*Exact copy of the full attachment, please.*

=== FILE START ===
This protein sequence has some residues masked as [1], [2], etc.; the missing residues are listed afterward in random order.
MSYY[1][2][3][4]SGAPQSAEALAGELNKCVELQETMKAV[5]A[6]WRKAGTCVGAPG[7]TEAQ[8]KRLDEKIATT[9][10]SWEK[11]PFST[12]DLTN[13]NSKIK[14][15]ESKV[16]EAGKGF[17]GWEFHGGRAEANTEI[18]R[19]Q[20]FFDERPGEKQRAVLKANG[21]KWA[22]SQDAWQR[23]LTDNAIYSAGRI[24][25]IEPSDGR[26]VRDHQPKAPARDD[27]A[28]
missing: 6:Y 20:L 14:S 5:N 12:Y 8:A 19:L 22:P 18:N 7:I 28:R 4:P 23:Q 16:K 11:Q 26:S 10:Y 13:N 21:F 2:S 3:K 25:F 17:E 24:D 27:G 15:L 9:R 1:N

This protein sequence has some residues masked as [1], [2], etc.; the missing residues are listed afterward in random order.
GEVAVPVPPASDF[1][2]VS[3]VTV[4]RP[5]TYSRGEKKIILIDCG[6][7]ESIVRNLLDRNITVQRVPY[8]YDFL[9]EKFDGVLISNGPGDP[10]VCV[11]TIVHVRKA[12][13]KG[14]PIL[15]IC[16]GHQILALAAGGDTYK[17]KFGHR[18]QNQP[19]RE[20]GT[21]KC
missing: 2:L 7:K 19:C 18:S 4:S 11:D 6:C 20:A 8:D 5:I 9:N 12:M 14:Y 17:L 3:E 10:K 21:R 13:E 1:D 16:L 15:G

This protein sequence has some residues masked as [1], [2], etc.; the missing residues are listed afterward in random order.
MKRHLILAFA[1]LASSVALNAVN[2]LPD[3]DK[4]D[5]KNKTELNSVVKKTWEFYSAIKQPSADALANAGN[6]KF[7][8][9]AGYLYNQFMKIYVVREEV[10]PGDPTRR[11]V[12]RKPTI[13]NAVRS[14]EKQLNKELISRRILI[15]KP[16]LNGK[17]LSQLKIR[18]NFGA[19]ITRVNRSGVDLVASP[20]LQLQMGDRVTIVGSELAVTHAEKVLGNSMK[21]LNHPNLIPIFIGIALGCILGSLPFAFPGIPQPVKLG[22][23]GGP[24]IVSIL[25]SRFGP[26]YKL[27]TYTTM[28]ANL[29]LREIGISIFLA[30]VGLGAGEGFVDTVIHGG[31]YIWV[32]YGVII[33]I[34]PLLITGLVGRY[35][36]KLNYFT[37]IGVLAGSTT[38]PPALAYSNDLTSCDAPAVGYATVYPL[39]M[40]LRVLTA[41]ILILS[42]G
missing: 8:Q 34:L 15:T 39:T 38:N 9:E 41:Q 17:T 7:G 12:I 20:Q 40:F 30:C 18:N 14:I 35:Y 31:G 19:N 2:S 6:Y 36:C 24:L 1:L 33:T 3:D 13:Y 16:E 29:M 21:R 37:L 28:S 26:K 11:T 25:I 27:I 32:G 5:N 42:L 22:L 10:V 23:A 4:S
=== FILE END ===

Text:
This protein sequence has some residues masked as [1], [2], etc.; the missing residues are listed afterward in random order.
MSYY[1][2][3][4]SGAPQSAEALAGELNKCVELQETMKAV[5]A[6]WRKAGTCVGAPG[7]TEAQ[8]KRLDEKIATT[9][10]SWEK[11]PFST[12]DLTN[13]NSKIK[14][15]ESKV[16]EAGKGF[17]GWEFHGGRAEANTEI[18]R[19]Q[20]FFDERPGEKQRAVLKANG[21]KWA[22]SQDAWQR[23]LTDNAIYSAGRI[24][25]IEPSDGR[26]VRDHQPKAPARDD[27]A[28]
missing: 6:Y 20:L 14:S 5:N 12:Y 8:A 19:L 22:P 18:N 7:I 28:R 4:P 23:Q 16:K 11:Q 26:S 10:Y 13:N 21:F 2:S 3:K 25:F 17:E 24:D 27:G 15:L 9:R 1:N

This protein sequence has some residues masked as [1], [2], etc.; the missing residues are listed afterward in random order.
GEVAVPVPPASDF[1][2]VS[3]VTV[4]RP[5]TYSRGEKKIILIDCG[6][7]ESIVRNLLDRNITVQRVPY[8]YDFL[9]EKFDGVLISNGPGDP[10]VCV[11]TIVHVRKA[12][13]KG[14]PIL[15]IC[16]GHQILALAAGGDTYK[17]KFGHR[18]QNQP[19]RE[20]GT[21]KC
missing: 2:L 7:K 19:C 18:S 4:S 11:D 6:C 20:A 8:D 5:I 9:N 12:M 14:Y 17:L 3:E 10:K 21:R 13:E 1:D 16:L 15:G

This protein sequence has some residues masked as [1], [2], etc.; the missing residues are listed afterward in random order.
MKRHLILAFA[1]LASSVALNAVN[2]LPD[3]DK[4]D[5]KNKTELNSVVKKTWEFYSAIKQPSADALANAGN[6]KF[7][8][9]AGYLYNQFMKIYVVREEV[10]PGDPTRR[11]V[12]RKPTI[13]NAVRS[14]EKQLNKELISRRILI[15]KP[16]LNGK[17]LSQLKIR[18]NFGA[19]ITRVNRSGVDLVASP[20]LQLQMGDRVTIVGSELAVTHAEKVLGNSMK[21]LNHPNLIPIFIGIALGCILGSLPFAFPGIPQPVKLG[22][23]GGP[24]IVSIL[25]SRFGP[26]YKL[27]TYTTM[28]ANL[29]LREIGISIFLA[30]VGLGAGEGFVDTVIHGG[31]YIWV[32]YGVII[33]I[34]PLLITGLVGRY[35][36]KLNYFT[37]IGVLAGSTT[38]PPALAYSNDLTSCDAPAVGYATVYPL[39]M[40]LRVLTA[41]ILILS[42]G
missing: 8:Q 34:L 15:T 39:T 38:N 9:E 41:Q 17:T 7:G 12:I 20:Q 40:F 30:C 18:N 14:I 35:Y 31:G 19:N 2:S 6:Y 36:C 24:L 1:L 33:T 3:D 13:Y 16:E 29:M 21:R 37:L 28:S 26:K 11:T 25:I 27:I 32:G 5:N 42:L 22:L 10:V 23:A 4:S